GOLDSBORO, N.C. — If you want to know how important North Carolina will be in the upcoming presidential election consider this: our primary is still three months away on March 3, but five candidates have already stopped in our state. And today, we're up to six as South Bend, Indiana Mayor Pete Buttigieg spoke at a church in Goldsboro.
Pete Buttigieg consistently polls within the top four candidates, but political experts say his big sore spot is black voters. So today he stopped at church of Rev. William Barber, the head of North Carolina's NAACP Chapter.
"I'm here to make myself useful,” Buttigieg said in his opening remarks.
Right away, Reverend Barber wanted to address political theories that black voters won't like Buttigieg because he's openly gay.
"That's not a Bible question. That's not a Constitution question,” Barber said. “I just got on a plane from Arizona and flew four hours here. I didn't ask the pilot was he gay. I asked, can he fly the plane."
Most of the town hall focused on poverty.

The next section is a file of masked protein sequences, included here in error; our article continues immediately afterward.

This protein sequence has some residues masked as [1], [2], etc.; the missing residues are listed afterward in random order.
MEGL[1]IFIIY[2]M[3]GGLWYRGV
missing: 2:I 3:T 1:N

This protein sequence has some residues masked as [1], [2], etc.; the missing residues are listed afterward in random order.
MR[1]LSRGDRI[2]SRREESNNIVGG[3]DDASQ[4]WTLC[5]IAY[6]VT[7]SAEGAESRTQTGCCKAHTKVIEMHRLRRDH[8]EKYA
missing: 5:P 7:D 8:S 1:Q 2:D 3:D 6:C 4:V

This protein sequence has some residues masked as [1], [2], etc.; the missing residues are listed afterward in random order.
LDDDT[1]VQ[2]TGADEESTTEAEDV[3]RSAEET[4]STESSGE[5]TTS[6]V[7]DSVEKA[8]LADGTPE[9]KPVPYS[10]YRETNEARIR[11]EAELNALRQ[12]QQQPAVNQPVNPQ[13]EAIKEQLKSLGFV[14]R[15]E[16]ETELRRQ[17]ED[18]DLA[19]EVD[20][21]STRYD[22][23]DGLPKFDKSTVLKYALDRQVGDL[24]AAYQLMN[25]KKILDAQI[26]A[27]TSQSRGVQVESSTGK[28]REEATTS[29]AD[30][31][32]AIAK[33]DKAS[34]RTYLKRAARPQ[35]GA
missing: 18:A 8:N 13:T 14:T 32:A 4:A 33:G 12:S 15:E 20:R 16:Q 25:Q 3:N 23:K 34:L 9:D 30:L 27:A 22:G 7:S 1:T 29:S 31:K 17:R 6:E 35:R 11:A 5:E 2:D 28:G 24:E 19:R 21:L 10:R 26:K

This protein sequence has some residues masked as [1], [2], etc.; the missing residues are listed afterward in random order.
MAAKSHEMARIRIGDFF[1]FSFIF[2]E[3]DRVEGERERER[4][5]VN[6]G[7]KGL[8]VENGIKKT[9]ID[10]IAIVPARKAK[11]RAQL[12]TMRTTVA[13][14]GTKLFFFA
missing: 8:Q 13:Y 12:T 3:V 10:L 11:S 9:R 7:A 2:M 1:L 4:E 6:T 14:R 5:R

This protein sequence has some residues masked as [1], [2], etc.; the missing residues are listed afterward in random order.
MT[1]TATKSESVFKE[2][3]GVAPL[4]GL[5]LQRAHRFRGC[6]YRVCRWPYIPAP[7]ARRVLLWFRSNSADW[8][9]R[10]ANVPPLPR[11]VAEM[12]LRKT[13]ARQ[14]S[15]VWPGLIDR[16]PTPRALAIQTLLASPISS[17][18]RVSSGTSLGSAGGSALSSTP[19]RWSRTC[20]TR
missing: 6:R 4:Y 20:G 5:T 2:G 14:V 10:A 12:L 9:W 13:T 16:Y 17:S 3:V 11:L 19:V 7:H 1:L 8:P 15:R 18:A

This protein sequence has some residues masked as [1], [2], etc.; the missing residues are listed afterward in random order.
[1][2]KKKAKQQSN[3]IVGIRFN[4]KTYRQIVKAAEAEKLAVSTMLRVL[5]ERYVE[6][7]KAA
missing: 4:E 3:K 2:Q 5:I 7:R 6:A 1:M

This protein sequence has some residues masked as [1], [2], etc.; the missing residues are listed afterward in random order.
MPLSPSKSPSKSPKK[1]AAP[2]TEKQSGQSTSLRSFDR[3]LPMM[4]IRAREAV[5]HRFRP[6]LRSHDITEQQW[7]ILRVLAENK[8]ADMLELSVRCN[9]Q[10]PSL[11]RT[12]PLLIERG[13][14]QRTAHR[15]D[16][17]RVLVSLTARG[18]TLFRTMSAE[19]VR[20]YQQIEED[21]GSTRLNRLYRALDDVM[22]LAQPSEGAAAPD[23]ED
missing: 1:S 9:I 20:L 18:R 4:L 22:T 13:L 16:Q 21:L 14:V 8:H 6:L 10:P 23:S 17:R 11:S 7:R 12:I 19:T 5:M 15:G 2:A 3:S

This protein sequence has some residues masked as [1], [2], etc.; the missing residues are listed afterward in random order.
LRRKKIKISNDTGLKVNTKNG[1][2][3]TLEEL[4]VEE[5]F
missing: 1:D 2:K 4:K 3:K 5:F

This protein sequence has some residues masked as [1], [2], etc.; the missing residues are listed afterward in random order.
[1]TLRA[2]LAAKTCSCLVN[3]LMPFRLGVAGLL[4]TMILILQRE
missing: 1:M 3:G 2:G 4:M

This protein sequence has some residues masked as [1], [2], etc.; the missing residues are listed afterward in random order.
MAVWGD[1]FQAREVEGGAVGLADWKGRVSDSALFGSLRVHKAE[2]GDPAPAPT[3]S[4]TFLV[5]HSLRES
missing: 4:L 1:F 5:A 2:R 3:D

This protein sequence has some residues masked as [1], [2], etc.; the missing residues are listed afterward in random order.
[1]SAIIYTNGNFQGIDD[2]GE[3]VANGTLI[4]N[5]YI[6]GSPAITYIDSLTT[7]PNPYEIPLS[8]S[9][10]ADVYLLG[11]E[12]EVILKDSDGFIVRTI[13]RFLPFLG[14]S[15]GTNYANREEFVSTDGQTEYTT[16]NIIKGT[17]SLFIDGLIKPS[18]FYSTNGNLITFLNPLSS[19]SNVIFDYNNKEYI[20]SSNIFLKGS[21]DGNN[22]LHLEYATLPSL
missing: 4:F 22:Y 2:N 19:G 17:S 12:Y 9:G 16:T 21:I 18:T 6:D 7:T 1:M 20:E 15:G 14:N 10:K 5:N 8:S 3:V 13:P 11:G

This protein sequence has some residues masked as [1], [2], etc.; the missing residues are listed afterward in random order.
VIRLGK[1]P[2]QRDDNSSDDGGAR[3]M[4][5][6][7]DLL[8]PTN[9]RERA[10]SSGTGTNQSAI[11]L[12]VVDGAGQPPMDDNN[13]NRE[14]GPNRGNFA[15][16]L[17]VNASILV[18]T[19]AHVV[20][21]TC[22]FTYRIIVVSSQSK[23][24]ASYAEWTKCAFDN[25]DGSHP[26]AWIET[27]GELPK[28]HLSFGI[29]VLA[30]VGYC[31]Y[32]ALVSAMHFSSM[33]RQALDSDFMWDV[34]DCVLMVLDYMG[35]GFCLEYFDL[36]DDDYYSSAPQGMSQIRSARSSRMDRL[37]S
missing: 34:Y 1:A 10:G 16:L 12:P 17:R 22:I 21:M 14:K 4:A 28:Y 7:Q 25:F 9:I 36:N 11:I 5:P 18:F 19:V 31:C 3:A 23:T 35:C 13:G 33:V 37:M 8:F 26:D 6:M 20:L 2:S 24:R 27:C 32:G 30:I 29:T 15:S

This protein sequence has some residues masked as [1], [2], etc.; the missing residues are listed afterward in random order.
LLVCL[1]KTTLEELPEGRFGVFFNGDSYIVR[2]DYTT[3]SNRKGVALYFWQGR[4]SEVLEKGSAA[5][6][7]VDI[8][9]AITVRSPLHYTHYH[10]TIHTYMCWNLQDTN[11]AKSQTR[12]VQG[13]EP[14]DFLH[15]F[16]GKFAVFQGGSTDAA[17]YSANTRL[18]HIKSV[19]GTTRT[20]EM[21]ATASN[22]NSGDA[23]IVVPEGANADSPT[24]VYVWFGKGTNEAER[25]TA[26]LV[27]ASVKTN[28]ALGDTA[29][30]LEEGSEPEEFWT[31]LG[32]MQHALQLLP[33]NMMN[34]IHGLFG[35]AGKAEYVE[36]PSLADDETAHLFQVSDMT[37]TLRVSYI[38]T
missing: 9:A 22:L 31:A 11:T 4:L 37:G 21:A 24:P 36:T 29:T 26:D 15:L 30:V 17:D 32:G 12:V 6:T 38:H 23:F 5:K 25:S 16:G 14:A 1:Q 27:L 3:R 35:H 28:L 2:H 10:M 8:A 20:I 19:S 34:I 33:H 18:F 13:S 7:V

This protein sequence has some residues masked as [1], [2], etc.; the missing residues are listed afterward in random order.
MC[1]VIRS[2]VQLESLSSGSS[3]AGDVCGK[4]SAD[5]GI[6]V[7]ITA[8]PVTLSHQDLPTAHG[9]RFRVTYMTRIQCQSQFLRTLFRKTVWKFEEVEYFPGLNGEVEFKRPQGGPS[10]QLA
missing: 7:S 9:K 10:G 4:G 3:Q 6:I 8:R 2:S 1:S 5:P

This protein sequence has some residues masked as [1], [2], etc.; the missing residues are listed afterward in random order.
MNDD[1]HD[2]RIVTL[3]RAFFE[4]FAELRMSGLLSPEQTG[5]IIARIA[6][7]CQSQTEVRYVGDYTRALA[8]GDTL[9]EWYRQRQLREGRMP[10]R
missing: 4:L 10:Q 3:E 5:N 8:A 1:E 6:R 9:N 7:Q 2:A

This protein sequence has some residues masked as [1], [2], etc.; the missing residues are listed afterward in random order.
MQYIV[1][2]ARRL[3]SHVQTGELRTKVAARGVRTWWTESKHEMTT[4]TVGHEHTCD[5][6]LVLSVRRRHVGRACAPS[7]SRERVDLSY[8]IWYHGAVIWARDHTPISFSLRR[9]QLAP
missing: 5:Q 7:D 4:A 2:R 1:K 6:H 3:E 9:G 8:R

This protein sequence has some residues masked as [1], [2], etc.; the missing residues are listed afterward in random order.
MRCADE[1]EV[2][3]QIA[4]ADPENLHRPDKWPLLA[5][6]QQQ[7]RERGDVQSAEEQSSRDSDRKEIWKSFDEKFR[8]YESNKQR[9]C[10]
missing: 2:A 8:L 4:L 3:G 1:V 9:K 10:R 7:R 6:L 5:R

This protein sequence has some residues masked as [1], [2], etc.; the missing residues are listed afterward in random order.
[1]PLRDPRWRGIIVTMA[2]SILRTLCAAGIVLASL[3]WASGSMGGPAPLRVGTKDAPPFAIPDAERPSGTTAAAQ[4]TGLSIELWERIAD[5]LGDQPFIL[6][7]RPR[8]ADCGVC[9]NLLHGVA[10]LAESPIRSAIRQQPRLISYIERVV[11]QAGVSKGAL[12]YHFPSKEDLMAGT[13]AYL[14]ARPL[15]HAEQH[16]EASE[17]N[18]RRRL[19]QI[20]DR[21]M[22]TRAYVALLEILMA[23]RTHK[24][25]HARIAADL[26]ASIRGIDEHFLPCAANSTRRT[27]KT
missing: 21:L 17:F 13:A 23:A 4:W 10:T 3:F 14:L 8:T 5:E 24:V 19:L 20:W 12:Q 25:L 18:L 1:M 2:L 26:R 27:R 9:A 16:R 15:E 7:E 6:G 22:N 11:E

"People in this country need to get paid more. This is simple, straight forward and it does not happen,” Buttigieg said.
He would push for raising the minimum wage, expanding healthcare and expanding SNAP benefits
“Nobody is better off in a country where some are going hungry,” he said.
And he would push for more types of workers to unionize.
“We need to make sure workers are impowered to seek and demand more from the workplace,” Buttigieg said.
According to polls by Real Clear Politics, President Donald Trump would win North Carolina by two points against Pete Buttigieg. Massachusetts Senator Elizabeth Warren would beat the President by one point. And Former Vice President Joe Biden would win by three points.
President Trump is trying to rally his base too. Three months ago he was in North Carolina supporting Republican Dan Bishop in the District Nine election. Trump says he plans on coming back to our state often.